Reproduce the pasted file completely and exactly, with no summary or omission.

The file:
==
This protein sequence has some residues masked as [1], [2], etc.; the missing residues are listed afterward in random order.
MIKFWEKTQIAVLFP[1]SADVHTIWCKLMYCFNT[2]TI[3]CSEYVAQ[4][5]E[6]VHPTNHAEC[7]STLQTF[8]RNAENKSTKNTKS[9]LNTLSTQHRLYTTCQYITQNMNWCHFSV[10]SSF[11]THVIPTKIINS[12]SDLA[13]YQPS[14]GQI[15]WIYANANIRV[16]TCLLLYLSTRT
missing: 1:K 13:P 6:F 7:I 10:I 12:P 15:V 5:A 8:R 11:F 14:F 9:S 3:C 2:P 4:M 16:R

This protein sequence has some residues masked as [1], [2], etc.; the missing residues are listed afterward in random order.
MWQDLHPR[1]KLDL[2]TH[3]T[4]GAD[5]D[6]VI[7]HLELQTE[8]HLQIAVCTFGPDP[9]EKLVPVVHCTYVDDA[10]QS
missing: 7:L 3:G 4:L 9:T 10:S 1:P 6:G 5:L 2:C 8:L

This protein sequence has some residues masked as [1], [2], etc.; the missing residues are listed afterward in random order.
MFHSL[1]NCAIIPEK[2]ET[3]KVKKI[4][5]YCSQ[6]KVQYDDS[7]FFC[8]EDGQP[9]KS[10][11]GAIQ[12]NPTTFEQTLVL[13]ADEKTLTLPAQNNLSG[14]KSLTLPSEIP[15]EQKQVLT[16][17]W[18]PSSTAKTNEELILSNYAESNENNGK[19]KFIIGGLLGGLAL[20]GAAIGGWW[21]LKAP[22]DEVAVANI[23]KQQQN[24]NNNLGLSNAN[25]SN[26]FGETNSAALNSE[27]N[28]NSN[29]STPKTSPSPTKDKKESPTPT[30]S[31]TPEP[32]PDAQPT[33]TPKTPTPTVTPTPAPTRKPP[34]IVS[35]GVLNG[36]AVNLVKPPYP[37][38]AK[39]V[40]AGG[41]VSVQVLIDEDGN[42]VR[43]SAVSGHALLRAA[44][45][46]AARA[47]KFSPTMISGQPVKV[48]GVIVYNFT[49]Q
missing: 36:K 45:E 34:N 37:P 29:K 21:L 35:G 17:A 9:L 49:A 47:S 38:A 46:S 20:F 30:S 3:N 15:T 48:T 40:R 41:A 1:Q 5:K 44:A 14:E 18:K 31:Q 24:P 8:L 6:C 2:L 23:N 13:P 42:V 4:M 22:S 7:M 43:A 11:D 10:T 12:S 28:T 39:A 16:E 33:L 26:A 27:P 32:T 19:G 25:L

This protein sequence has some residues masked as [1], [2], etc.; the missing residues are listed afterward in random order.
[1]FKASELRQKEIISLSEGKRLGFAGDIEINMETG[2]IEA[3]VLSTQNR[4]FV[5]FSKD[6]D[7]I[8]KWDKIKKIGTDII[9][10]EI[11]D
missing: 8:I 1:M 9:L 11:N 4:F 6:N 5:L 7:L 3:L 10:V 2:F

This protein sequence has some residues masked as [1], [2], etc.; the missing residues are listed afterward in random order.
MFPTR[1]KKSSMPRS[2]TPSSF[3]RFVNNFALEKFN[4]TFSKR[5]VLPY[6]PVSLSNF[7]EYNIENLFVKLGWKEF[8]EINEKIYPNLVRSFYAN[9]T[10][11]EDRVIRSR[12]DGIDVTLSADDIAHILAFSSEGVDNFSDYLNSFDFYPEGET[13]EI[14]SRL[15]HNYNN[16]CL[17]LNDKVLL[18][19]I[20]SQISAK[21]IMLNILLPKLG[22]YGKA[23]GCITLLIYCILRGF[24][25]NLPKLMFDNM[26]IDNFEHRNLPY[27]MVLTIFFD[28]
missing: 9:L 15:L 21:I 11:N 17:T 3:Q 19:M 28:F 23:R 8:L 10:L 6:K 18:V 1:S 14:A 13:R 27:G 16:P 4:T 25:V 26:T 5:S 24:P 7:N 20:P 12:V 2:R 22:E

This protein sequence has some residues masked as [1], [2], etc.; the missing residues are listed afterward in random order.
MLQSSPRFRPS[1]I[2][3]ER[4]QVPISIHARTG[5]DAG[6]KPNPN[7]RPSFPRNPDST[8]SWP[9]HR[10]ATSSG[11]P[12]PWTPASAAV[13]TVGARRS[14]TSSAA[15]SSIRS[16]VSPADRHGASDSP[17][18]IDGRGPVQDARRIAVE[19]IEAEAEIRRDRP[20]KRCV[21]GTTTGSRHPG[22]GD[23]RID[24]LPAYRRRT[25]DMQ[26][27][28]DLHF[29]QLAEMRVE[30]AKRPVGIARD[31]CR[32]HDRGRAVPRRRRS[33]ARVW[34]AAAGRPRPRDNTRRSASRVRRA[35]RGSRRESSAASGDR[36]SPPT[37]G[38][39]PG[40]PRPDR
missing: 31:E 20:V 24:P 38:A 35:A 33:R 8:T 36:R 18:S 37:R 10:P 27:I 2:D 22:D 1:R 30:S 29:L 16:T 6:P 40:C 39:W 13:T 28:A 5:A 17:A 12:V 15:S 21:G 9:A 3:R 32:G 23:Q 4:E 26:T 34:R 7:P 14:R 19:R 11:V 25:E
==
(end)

This protein sequence has some residues masked as [1], [2], etc.; the missing residues are listed afterward in random order.
MIKFWEKTQIAVLFP[1]SADVHTIWCKLMYCFNT[2]TI[3]CSEYVAQ[4][5]E[6]VHPTNHAEC[7]STLQTF[8]RNAENKSTKNTKS[9]LNTLSTQHRLYTTCQYITQNMNWCHFSV[10]SSF[11]THVIPTKIINS[12]SDLA[13]YQPS[14]GQI[15]WIYANANIRV[16]TCLLLYLSTRT
missing: 1:K 13:P 6:F 7:I 10:I 12:P 15:V 5:A 8:R 11:F 14:F 9:S 3:C 2:P 4:M 16:R

This protein sequence has some residues masked as [1], [2], etc.; the missing residues are listed afterward in random order.
MWQDLHPR[1]KLDL[2]TH[3]T[4]GAD[5]D[6]VI[7]HLELQTE[8]HLQIAVCTFGPDP[9]EKLVPVVHCTYVDDA[10]QS
missing: 7:L 3:G 4:L 9:T 10:S 1:P 6:G 5:L 2:C 8:L

This protein sequence has some residues masked as [1], [2], etc.; the missing residues are listed afterward in random order.
MFHSL[1]NCAIIPEK[2]ET[3]KVKKI[4][5]YCSQ[6]KVQYDDS[7]FFC[8]EDGQP[9]KS[10][11]GAIQ[12]NPTTFEQTLVL[13]ADEKTLTLPAQNNLSG[14]KSLTLPSEIP[15]EQKQVLT[16][17]W[18]PSSTAKTNEELILSNYAESNENNGK[19]KFIIGGLLGGLAL[20]GAAIGGWW[21]LKAP[22]DEVAVANI[23]KQQQN[24]NNNLGLSNAN[25]SN[26]FGETNSAALNSE[27]N[28]NSN[29]STPKTSPSPTKDKKESPTPT[30]S[31]TPEP[32]PDAQPT[33]TPKTPTPTVTPTPAPTRKPP[34]IVS[35]GVLNG[36]AVNLVKPPYP[37][38]AK[39]V[40]AGG[41]VSVQVLIDEDGN[42]VR[43]SAVSGHALLRAA[44][45][46]AARA[47]KFSPTMISGQPVKV[48]GVIVYNFT[49]Q
missing: 36:K 45:E 34:N 37:P 29:K 21:L 35:G 17:A 9:L 49:A 47:S 38:A 46:S 20:F 30:S 3:N 15:T 48:T 40:R 41:A 1:Q 5:K 44:A 14:E 18:K 31:Q 24:P 8:L 6:C 2:L 23:N 13:P 42:V 4:M 22:S 7:M 43:A 11:D 10:T 12:S 28:T 39:A 16:E 33:L 26:A 27:P 32:T 19:G 25:L

This protein sequence has some residues masked as [1], [2], etc.; the missing residues are listed afterward in random order.
[1]FKASELRQKEIISLSEGKRLGFAGDIEINMETG[2]IEA[3]VLSTQNR[4]FV[5]FSKD[6]D[7]I[8]KWDKIKKIGTDII[9][10]EI[11]D
missing: 8:I 1:M 9:L 11:N 4:F 6:N 5:L 7:L 3:L 10:V 2:F

This protein sequence has some residues masked as [1], [2], etc.; the missing residues are listed afterward in random order.
MFPTR[1]KKSSMPRS[2]TPSSF[3]RFVNNFALEKFN[4]TFSKR[5]VLPY[6]PVSLSNF[7]EYNIENLFVKLGWKEF[8]EINEKIYPNLVRSFYAN[9]T[10][11]EDRVIRSR[12]DGIDVTLSADDIAHILAFSSEGVDNFSDYLNSFDFYPEGET[13]EI[14]SRL[15]HNYNN[16]CL[17]LNDKVLL[18][19]I[20]SQISAK[21]IMLNILLPKLG[22]YGKA[23]GCITLLIYCILRGF[24][25]NLPKLMFDNM[26]IDNFEHRNLPY[27]MVLTIFFD[28]
missing: 9:L 15:L 21:I 11:N 17:T 3:Q 19:M 28:F 23:R 8:L 10:L 6:K 18:V 1:S 14:A 13:R 27:G 16:P 4:T 25:V 26:T 5:S 24:P 7:N 20:P 12:V 2:R 22:E

This protein sequence has some residues masked as [1], [2], etc.; the missing residues are listed afterward in random order.
MLQSSPRFRPS[1]I[2][3]ER[4]QVPISIHARTG[5]DAG[6]KPNPN[7]RPSFPRNPDST[8]SWP[9]HR[10]ATSSG[11]P[12]PWTPASAAV[13]TVGARRS[14]TSSAA[15]SSIRS[16]VSPADRHGASDSP[17][18]IDGRGPVQDARRIAVE[19]IEAEAEIRRDRP[20]KRCV[21]GTTTGSRHPG[22]GD[23]RID[24]LPAYRRRT[25]DMQ[26][27][28]DLHF[29]QLAEMRVE[30]AKRPVGIARD[31]CR[32]HDRGRAVPRRRRS[33]ARVW[34]AAAGRPRPRDNTRRSASRVRRA[35]RGSRRESSAASGDR[36]SPPT[37]G[38][39]PG[40]PRPDR
missing: 31:E 20:V 24:P 38:A 35:A 33:R 8:T 36:R 18:S 37:R 10:P 27:I 2:D 22:D 1:R 30:S 29:L 16:T 6:P 40:C 39:W 13:T 28:A 5:A 17:A 12:V 15:S 21:G 9:A 3:R 32:G 23:Q 4:E 26:T 34:R 7:P 14:R 19:R 11:V 25:E